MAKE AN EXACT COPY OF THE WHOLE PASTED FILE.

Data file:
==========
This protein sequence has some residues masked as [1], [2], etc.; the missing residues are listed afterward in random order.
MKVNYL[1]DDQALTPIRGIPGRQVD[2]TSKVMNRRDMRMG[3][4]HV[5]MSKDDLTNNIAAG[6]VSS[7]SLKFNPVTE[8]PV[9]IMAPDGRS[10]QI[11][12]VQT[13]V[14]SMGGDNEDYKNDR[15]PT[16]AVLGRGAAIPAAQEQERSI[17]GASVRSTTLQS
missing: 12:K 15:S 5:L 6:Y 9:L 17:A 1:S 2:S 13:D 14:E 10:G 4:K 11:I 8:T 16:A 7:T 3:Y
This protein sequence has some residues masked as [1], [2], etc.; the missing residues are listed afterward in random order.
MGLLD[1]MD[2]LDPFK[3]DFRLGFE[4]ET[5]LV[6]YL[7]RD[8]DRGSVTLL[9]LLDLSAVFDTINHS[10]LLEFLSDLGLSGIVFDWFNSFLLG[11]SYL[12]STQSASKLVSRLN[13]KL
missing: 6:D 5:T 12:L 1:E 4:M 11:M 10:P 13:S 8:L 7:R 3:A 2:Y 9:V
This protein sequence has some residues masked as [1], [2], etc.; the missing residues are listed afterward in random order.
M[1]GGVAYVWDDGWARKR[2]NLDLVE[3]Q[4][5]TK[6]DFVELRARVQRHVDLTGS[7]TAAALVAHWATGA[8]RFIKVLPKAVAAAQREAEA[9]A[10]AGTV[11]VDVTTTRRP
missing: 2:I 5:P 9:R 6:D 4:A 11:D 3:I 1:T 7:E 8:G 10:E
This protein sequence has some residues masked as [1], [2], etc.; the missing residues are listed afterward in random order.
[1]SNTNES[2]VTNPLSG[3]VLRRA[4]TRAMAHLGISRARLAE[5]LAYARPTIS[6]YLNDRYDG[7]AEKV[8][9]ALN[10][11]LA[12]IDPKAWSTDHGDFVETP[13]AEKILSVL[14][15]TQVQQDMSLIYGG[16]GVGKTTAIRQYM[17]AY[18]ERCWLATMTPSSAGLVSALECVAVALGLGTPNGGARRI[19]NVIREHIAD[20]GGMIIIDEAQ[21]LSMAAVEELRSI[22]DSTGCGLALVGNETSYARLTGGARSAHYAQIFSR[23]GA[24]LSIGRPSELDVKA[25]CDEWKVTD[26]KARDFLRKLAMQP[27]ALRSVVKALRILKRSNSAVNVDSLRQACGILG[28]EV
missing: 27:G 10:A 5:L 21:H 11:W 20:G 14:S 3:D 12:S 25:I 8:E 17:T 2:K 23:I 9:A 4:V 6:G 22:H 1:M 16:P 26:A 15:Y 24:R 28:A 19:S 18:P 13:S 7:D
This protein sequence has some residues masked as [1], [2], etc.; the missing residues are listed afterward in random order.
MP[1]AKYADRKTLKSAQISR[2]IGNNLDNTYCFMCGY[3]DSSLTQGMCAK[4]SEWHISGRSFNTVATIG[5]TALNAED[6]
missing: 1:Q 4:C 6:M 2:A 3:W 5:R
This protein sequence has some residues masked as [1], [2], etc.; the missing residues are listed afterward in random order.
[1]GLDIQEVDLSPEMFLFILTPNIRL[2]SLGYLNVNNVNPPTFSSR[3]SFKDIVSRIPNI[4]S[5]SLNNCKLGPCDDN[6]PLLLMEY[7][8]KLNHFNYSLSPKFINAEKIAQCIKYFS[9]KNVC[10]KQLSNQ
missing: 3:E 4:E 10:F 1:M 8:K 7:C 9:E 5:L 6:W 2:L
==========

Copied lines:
This protein sequence has some residues masked as [1], [2], etc.; the missing residues are listed afterward in random order.
MKVNYL[1]DDQALTPIRGIPGRQVD[2]TSKVMNRRDMRMG[3][4]HV[5]MSKDDLTNNIAAG[6]VSS[7]SLKFNPVTE[8]PV[9]IMAPDGRS[10]QI[11][12]VQT[13]V[14]SMGGDNEDYKNDR[15]PT[16]AVLGRGAAIPAAQEQERSI[17]GASVRSTTLQS
missing: 12:K 15:S 5:L 6:Y 9:L 17:A 1:S 2:S 13:D 14:E 10:G 4:K 11:I 8:T 16:A 7:T 3:Y
This protein sequence has some residues masked as [1], [2], etc.; the missing residues are listed afterward in random order.
MGLLD[1]MD[2]LDPFK[3]DFRLGFE[4]ET[5]LV[6]YL[7]RD[8]DRGSVTLL[9]LLDLSAVFDTINHS[10]LLEFLSDLGLSGIVFDWFNSFLLG[11]SYL[12]STQSASKLVSRLN[13]KL
missing: 6:D 5:T 12:L 1:E 4:M 11:M 10:P 13:S 8:L 7:R 3:A 2:Y 9:V
This protein sequence has some residues masked as [1], [2], etc.; the missing residues are listed afterward in random order.
M[1]GGVAYVWDDGWARKR[2]NLDLVE[3]Q[4][5]TK[6]DFVELRARVQRHVDLTGS[7]TAAALVAHWATGA[8]RFIKVLPKAVAAAQREAEA[9]A[10]AGTV[11]VDVTTTRRP
missing: 2:I 5:P 9:R 6:D 4:A 11:D 3:I 1:T 7:E 8:G 10:E
This protein sequence has some residues masked as [1], [2], etc.; the missing residues are listed afterward in random order.
[1]SNTNES[2]VTNPLSG[3]VLRRA[4]TRAMAHLGISRARLAE[5]LAYARPTIS[6]YLNDRYDG[7]AEKV[8][9]ALN[10][11]LA[12]IDPKAWSTDHGDFVETP[13]AEKILSVL[14][15]TQVQQDMSLIYGG[16]GVGKTTAIRQYM[17]AY[18]ERCWLATMTPSSAGLVSALECVAVALGLGTPNGGARRI[19]NVIREHIAD[20]GGMIIIDEAQ[21]LSMAAVEELRSI[22]DSTGCGLALVGNETSYARLTGGARSAHYAQIFSR[23]GA[24]LSIGRPSELDVKA[25]CDEWKVTD[26]KARDFLRKLAMQP[27]ALRSVVKALRILKRSNSAVNVDSLRQACGILG[28]EV
missing: 27:G 10:A 5:L 21:H 11:W 20:G 14:S 3:D 12:S 25:I 8:E 17:T 2:K 23:I 9:A 4:V 6:G 22:H 1:M 16:P 26:A 15:Y 24:R 28:A 19:S 18:P 13:S 7:D
This protein sequence has some residues masked as [1], [2], etc.; the missing residues are listed afterward in random order.
MP[1]AKYADRKTLKSAQISR[2]IGNNLDNTYCFMCGY[3]DSSLTQGMCAK[4]SEWHISGRSFNTVATIG[5]TALNAED[6]
missing: 1:Q 4:C 6:M 2:A 3:W 5:R
This protein sequence has some residues masked as [1], [2], etc.; the missing residues are listed afterward in random order.
[1]GLDIQEVDLSPEMFLFILTPNIRL[2]SLGYLNVNNVNPPTFSSR[3]SFKDIVSRIPNI[4]S[5]SLNNCKLGPCDDN[6]PLLLMEY[7][8]KLNHFNYSLSPKFINAEKIAQCIKYFS[9]KNVC[10]KQLSNQ
missing: 3:E 4:E 10:F 1:M 8:K 7:C 9:E 5:L 6:W 2:L